How To Tell If Your Skin pH Is Out Of Whack — And Why That Matters
Plus, how to restore your skin so it’s healthy & glowing.
You know the tight, squeaky clean feeling you get after using a specific cleanser? Or the redness and inflammation when you’ve overindulged in acidic skin care products? Or even the extreme dryness that appears during the winter months? These are all tell-tale signs that the skin’s pH is off balance, and therefore have a compromised microbiome and skin barrier function. The pH, or potential of hydrogen, of the skin can either be acidic or alkaline. “When skin is functioning in the optimal pH range, it has improved skin barrier function and is more efficient at retaining moisture,” says Alexandria Gilleo, wellness expert and celebrity makeup artist (more on that in a bit).
There is a certain pH level you should strive for to ensure healthy skin, which is slightly acidic. Using too strong of alkaline products and/or products that are too acidic can directly impact the skin and cause dryness, inflammation, and the appearance of wrinkles. This is why it’s so important to understand your skin’s pH level, what external factors you should avoid in order to keep it in check, and how certain products can throw it out of whack. Ahead, learn more about factors that are responsible for the skin's pH and how to maintain a well-balanced pH level for optimal, healthy, and glowing skin.
What Exactly Is Skin pH?
Skin pH (the potential of hydrogen) is one of our skin’s protective barriers. The acid mantle, the outermost protective layer of the skin, is made up of sebum which mixes with lactic and amino acids from sweat to create the skin’s pH.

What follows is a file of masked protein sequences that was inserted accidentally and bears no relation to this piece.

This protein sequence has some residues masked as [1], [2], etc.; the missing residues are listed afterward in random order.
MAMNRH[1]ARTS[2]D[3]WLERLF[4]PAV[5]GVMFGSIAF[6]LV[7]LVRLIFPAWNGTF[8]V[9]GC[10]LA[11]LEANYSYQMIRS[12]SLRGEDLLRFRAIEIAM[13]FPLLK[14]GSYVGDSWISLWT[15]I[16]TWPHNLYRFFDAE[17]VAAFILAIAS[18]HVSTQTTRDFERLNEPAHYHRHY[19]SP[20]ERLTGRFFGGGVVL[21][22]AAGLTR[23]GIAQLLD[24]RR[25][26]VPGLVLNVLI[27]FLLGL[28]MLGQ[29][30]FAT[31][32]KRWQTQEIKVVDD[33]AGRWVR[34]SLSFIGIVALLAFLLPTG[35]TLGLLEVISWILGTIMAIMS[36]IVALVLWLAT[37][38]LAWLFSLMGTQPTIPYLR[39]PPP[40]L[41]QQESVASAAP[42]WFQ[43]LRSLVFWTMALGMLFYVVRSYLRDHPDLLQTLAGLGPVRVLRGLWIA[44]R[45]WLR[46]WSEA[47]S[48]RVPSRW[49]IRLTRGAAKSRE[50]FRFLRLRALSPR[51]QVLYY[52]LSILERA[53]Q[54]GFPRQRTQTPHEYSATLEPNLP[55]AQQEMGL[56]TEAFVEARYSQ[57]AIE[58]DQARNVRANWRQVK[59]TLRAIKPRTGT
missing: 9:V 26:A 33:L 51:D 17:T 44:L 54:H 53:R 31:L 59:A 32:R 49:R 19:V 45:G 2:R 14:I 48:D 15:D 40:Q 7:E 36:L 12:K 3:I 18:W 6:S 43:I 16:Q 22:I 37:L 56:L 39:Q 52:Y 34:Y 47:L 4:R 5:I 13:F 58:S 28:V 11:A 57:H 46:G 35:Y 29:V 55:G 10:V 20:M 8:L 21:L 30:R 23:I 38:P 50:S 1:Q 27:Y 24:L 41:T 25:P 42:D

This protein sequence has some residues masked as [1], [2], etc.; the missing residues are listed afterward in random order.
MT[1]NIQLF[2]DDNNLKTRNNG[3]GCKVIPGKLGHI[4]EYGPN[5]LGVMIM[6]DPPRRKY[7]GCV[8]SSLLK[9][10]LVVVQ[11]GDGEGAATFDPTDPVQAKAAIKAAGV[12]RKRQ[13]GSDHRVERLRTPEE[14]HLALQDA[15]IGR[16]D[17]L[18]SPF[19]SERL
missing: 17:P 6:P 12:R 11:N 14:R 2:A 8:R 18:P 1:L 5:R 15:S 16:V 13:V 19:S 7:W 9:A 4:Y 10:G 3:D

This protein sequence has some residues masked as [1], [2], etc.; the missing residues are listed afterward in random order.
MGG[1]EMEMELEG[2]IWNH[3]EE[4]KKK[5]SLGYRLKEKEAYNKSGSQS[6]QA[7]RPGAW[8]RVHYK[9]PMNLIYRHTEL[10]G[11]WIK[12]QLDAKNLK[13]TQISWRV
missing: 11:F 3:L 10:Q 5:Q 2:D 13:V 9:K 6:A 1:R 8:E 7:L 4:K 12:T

Measured on a scale that ranges from 1-14, “[Skin pH] is determined from the ionization of water, seven being neutral; lower is acidic, and higher is basic, or alkaline,” Dr. Luigi L. Polla, dermatologist and founder of Alchimie Forever explains. “The skin’s pH maintains the balance of acidity and alkalinity that protects us from germs, the elements, and toxic substances while keeping us hydrated and strong in nutrients and minerals.”
According to Gilleo, “Skin’s pH can change based on what products you’re using, how much you are exfoliating, what you’re feeding your body, how hydrated you are, where you are living, your environment, and more.”
What Is The Optimal Skin pH Level?
Your skin can naturally be either slightly acidic or alkaline. Although every body differs, “skin’s optimal pH is between 4.7 and 5.5, being slightly acidic but bordering neutral,” Gilleo says. This pH level will ensure proper cell turnover, hydration, and skin tips barrier function. An acidic pH helps keep skin balanced and healthy, and because the skin is protected by the acid mantle, any fluctuations in the pH level could make skin susceptible to dehydration, inflammation and accelerated aging.
How Does pH Affect Skin?
“The skin pH is a vital part of a healthy microbiome and therefore overall health of the skin,” Dr. Alexis Stephens, founder of Parkland Dermatology and Cosmetic Surgery, tells TZR. The microbes (which are a part of the microbiome) on the skin affect the way the skin looks and feels, and healthy microbes fight against external factors and promote healthy skin healing. Both the microbiome and the acid mantle work together to inhibit the growth of environmental factors like bacteria and fungi.